The Second Phase of the Biden Presidency

The Second Phase of the Biden Presidency  at george magazine

What is the Biden administration for?

If you had asked me that question in 2021, I would have said the Biden administration’s chief purpose is to narrow the economic chasm. America is bitterly divided between highly educated people who live in places that are thriving and less educated people who live in places that are left behind. That economic and social divide threatens our politics, our shared prosperity and the nation’s social fabric.

In its first two years, the administration successfully began to tackle this fundamental problem. Through the infrastructure law and many other measures, Team Biden directed huge amounts of money to create working-class jobs and to increase benefits to working-class families. That spending contributed to white-hot labor markets that have lifted wages, brought people back into the labor force and turbocharged American capitalism.

Yes, inflation surged. Yes, the nation is still bitterly divided. But things would have been immeasurably worse if the struggling places were left to founder in the same economic mire. The Biden policies were more than worth it.

If you ask me now what the Biden administration is for, my answer would be different. Today, its main purpose is to prepare the nation for a period of accelerating and explosive change.

Writing in Tablet magazine this week, the scholar and columnist Walter Russell Mead notes that there have been three periods of transformational change over the course of human history: the Neolithic period, which brought about settled farming, writing and the birth of cities; the Industrial Revolution, which gave us factories, mass production and cars; and the information age.

Until a few years ago, the information age seemed like the least consequential of the three. Computers and TikTok are nice, but they haven’t produced the kind of society-altering transformations we saw during the other two civilizational turning points.

That seems to be changing.

The information age is accelerating and growing more disruptive. The first cause is artificial intelligence. A.I. will produce pervasive breakthroughs and threats that none of us can now predict. Another cause is the emerging cold war with China. This will produce a remorseless technological competition that will turbocharge developments in biotech, energy, chip manufacturing, trade flows, political alliances and many other spheres.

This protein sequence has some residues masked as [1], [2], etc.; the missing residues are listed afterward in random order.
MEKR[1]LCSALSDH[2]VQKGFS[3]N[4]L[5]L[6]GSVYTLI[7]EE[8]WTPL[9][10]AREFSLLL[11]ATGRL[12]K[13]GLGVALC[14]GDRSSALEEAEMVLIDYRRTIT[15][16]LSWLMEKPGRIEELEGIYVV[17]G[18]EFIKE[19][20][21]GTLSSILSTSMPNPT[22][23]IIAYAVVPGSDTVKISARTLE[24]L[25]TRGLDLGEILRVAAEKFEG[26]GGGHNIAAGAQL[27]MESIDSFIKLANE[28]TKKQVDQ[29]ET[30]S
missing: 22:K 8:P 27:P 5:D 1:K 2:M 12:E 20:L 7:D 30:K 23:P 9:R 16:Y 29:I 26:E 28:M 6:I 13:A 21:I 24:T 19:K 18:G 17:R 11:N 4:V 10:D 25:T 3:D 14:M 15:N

We’re living in the first stages of what my colleague Thomas Friedman a few years ago called “the age of acceleration,” an age of both stunning advances and horrific dislocations. This is a period of radical uncertainty, a period in which predictions are likely to be wrong and midrange plans are likely to become obsolete. We’re going to need governments that are able to pivot quickly and throw tidal waves of money at suddenly emerging problems, from technologically driven mass unemployment to war in the Pacific.

When Covid hit, the United States successfully pivoted and threw trillions of dollars at that problem. But the United States may not be able to mobilize that kind of response in the future. That’s because we’re now manacled by debt.

During the Trump administration, the debt increased by roughly $7.8 trillion, and during the Biden administration, it has increased by about $3.7 trillion. Over the past 50 years, the annual federal deficit has averaged about 3.5 percent of G.D.P. Over the next 10 years, the Congressional Budget Office expects that deficits will average 6.1 percent of G.D.P.

The United States is projected to spend roughly $640 billion this year merely paying interest on that debt, a figure that is expected to more than double by 2033. That’s about the time the Social Security Trust Fund will become insolvent, requiring even more gigantic cash infusions to keep the program going.

Any prudent family saves money as hurricane season approaches, so it can deal with the coming storms. With self-destructive recklessness, the United States is doing the exact opposite.

Seen from this perspective, the debt ceiling fight looks different. Yes, it’s insane that Republicans are playing a game of chicken that could send the world economy into turmoil.

But the fact is that the debt ceiling has often been an occasion to put a brake on excessive spending. Of the past 43 debt limit increases or suspensions, 27 were attached to other legislation, according to Maya MacGuineas of the Committee for a Responsible Federal Budget. Debt ceiling increases were attached to both the 1985 and the 1987 Gramm-Rudman-Hollings bills, which established deficit targets. The budget deals of 1990, 1993 and 1997, which led to balanced budgets, also included debt ceiling increases. Republicans play this game harder, but Democrats have played it too.

Given the historical circumstances, President Biden should absolutely negotiate with Republicans over a debt reduction deal. Yes, Republicans are being reckless. But the central truth remains: We need to bring down deficits so that we have the flexibility and resources to handle the storms that lie ahead.

There are many ways to do this. I would favor a progressive consumption tax that could be raised or lowered as the coming turmoil rages and ebbs.

But first, Biden has to redefine his presidency to keep up with emerging realities. It’s not 2021 anymore. We’re entering an era of rapid technological transformation and unforeseeable tectonic shifts. In contrast to Donald Trump, who is all about himself, Biden can be the source of security in times of chaos. For that to happen, we need a government that is fiscally sound and ready for anything.

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